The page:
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The Villages
Wednesday, November 29, 2023

Husband indicted in murder of man he married in 2015 in The Villages

Herbert Swilley
Herbert Swilley

A husband has been indicted in the death of a man he married in 2015 in The Villages.

Herbert Swilley, 55, has been indicted on one count of first-degree murder for the death of 59-year-old Timothy Smith. The two men were married in a festive ceremony at Colony Cottage Recreation Center not long after gay marriage became legal in the United States. Smith was well known in The Villages where he worked in senior care. He was also an outspoken activist with regard to gay rights and performed as a drag queen.

Swilley continues to be held without bond at the Marion County Jail. He was arrested Nov. 3.

Marion County sheriff’s deputies responded at 10:50 a.m. March 25 to an apartment, located at 1980 SE 40th Street Road, Ocala, to conduct a well-being check on the Brookdale senior living executive, who did not show up for work on March 24. When deputies made entry to the residence, they located Smith, who was dead. He had a dark ligature mark on his neck and blunt-force trauma to his face and genitalia. Major Crimes Detective Daniel Pinder responded to initiate a homicide investigation. For the next several months, Pinder investigated the case, gathering video surveillance, electronic evidence, and speaking to people who knew Swilley and Smith.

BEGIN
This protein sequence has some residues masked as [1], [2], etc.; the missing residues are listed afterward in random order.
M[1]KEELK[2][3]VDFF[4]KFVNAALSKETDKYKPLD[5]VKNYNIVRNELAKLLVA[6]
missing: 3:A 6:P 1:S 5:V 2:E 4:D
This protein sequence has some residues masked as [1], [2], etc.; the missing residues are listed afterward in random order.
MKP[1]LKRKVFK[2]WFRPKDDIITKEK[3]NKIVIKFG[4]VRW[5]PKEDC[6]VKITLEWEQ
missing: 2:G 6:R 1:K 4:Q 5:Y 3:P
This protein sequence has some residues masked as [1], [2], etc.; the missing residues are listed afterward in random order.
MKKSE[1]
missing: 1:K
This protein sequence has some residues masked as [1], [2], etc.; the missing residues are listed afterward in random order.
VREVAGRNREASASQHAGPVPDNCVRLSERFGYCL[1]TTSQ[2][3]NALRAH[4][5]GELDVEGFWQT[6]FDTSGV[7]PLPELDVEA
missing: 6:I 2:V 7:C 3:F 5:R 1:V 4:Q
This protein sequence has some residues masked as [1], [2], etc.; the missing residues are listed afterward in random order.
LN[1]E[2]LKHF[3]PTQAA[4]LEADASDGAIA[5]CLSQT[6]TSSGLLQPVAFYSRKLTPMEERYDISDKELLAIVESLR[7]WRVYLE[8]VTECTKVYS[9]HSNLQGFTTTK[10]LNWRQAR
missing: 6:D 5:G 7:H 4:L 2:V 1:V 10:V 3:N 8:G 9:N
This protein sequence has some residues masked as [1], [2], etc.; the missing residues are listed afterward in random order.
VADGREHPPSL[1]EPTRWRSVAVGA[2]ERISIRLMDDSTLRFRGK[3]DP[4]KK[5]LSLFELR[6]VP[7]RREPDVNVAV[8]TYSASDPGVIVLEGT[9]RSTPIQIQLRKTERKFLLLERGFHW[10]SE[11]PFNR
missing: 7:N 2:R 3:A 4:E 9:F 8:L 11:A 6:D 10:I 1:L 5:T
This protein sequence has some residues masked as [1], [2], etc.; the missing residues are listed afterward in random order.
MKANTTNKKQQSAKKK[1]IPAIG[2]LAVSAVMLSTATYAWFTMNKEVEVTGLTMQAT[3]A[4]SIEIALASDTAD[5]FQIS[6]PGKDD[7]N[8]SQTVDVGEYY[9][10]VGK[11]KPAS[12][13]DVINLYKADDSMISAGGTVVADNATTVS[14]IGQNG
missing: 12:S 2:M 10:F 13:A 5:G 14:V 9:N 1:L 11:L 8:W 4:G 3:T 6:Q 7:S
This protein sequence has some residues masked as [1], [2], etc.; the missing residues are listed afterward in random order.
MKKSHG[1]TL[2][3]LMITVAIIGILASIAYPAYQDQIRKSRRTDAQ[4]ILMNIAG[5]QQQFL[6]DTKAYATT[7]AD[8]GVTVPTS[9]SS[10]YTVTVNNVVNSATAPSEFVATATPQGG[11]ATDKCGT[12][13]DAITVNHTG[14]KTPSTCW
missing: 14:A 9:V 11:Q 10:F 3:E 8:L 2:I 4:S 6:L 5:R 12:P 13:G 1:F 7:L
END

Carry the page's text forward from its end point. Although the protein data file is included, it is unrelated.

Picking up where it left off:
Tim Smith and Herbert Swilley were married in 2015 in The Villages
Tim Smith, left, and Herbert Swilley were married in 2015 in The Villages.

Through the investigation, it was established that on the night of March 23 or in the early morning hours of March 24, Smith was dosed with a large amount of diphenhydramine (an ingredient in Benadryl and Unisom) that was 30 times higher than the normal therapeutic dose. Following that, Swilley murdered Smith by choking him to death with an unknown ligature and fracturing his cervical spine. Swilley then used his own vehicle to transport Smith’s body from their shared residence to a nearby apartment that they maintained.  Once there, Swilley placed Smith’s body inside, staged a fake crime scene, and attempted to destroy evidence using household cleaning agents. Swilley returned to their residence and then drove Smith’s vehicle to the apartment where he left it. Swilley then walked back to their residence where he accessed their Ring camera application; investigators later learned that surveillance videos from that night were not present. Then, a few hours later, Swilley drove to the landfill where he dropped off what appeared to be two carpets from their residence before going about his day.

The investigation revealed that Smith had previously suffered domestic abuse by Swilley. It was also learned that Smith was close to securing a new job in another county and was planning to relocate there without Swilley. Investigators also discovered that Swilley stood to profit from Smith’s death, as he was listed as the beneficiary of Smith’s life insurance policies, which totaled $333,000.

Initially, Swilley pretended to be cooperative with law enforcement and provided them with a preliminary statement but the investigation revealed that many of the things Swilley told investigators were false, self-serving, or contradicted by other evidence. When detectives sought to reinterview Swilley about these discrepancies, Swilley’s attorney indicated that he would only cooperate if he was provided with immunity from prosecution for Smith’s murder.

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